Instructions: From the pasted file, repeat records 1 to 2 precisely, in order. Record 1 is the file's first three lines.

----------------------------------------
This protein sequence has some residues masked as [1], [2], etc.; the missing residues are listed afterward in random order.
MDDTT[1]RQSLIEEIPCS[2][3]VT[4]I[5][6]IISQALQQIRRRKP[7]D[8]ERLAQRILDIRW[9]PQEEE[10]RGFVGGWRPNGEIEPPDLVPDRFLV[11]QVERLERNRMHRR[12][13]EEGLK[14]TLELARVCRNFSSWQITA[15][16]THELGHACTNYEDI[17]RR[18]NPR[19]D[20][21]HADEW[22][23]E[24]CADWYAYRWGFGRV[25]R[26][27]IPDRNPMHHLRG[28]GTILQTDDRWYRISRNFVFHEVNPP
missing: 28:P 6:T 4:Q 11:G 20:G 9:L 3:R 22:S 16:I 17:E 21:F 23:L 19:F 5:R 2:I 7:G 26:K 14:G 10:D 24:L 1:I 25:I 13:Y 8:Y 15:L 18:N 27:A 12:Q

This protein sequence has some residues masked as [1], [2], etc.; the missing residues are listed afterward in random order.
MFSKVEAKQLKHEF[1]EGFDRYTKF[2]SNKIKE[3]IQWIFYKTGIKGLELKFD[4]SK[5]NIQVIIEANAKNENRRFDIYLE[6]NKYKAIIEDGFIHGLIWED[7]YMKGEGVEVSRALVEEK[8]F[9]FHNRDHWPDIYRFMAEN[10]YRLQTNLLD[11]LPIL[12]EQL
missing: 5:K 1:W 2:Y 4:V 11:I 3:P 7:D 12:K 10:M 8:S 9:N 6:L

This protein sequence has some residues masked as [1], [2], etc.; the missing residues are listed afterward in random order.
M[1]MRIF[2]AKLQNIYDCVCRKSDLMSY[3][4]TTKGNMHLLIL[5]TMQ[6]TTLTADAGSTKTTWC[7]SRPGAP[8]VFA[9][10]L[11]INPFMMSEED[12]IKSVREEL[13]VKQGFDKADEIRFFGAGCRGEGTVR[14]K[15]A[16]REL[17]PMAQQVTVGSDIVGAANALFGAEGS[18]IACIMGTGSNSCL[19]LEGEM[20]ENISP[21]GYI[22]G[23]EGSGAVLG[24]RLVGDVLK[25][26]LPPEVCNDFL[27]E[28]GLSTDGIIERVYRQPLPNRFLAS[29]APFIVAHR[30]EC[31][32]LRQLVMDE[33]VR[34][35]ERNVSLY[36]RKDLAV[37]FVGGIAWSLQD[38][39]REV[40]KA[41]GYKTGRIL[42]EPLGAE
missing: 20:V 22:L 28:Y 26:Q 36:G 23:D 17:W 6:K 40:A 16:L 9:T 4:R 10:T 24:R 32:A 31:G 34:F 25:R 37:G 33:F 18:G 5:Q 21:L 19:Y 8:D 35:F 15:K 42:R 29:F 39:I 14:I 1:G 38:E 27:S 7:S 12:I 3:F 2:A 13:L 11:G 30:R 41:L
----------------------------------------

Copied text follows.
This protein sequence has some residues masked as [1], [2], etc.; the missing residues are listed afterward in random order.
MDDTT[1]RQSLIEEIPCS[2][3]VT[4]I[5][6]IISQALQQIRRRKP[7]D[8]ERLAQRILDIRW[9]PQEEE[10]RGFVGGWRPNGEIEPPDLVPDRFLV[11]QVERLERNRMHRR[12][13]EEGLK[14]TLELARVCRNFSSWQITA[15][16]THELGHACTNYEDI[17]RR[18]NPR[19]D[20][21]HADEW[22][23]E[24]CADWYAYRWGFGRV[25]R[26][27]IPDRNPMHHLRG[28]GTILQTDDRWYRISRNFVFHEVNPP
missing: 28:P 6:T 4:Q 11:G 20:G 9:L 3:R 22:S 16:I 17:E 21:F 23:L 19:F 5:R 2:I 7:G 26:K 14:G 10:D 24:L 1:I 25:I 13:Y 8:Y 15:L 18:N 27:A 12:Q

This protein sequence has some residues masked as [1], [2], etc.; the missing residues are listed afterward in random order.
MFSKVEAKQLKHEF[1]EGFDRYTKF[2]SNKIKE[3]IQWIFYKTGIKGLELKFD[4]SK[5]NIQVIIEANAKNENRRFDIYLE[6]NKYKAIIEDGFIHGLIWED[7]YMKGEGVEVSRALVEEK[8]F[9]FHNRDHWPDIYRFMAEN[10]YRLQTNLLD[11]LPIL[12]EQL
missing: 5:K 1:W 2:Y 4:V 11:I 3:P 7:D 12:K 10:M 8:S 9:N 6:L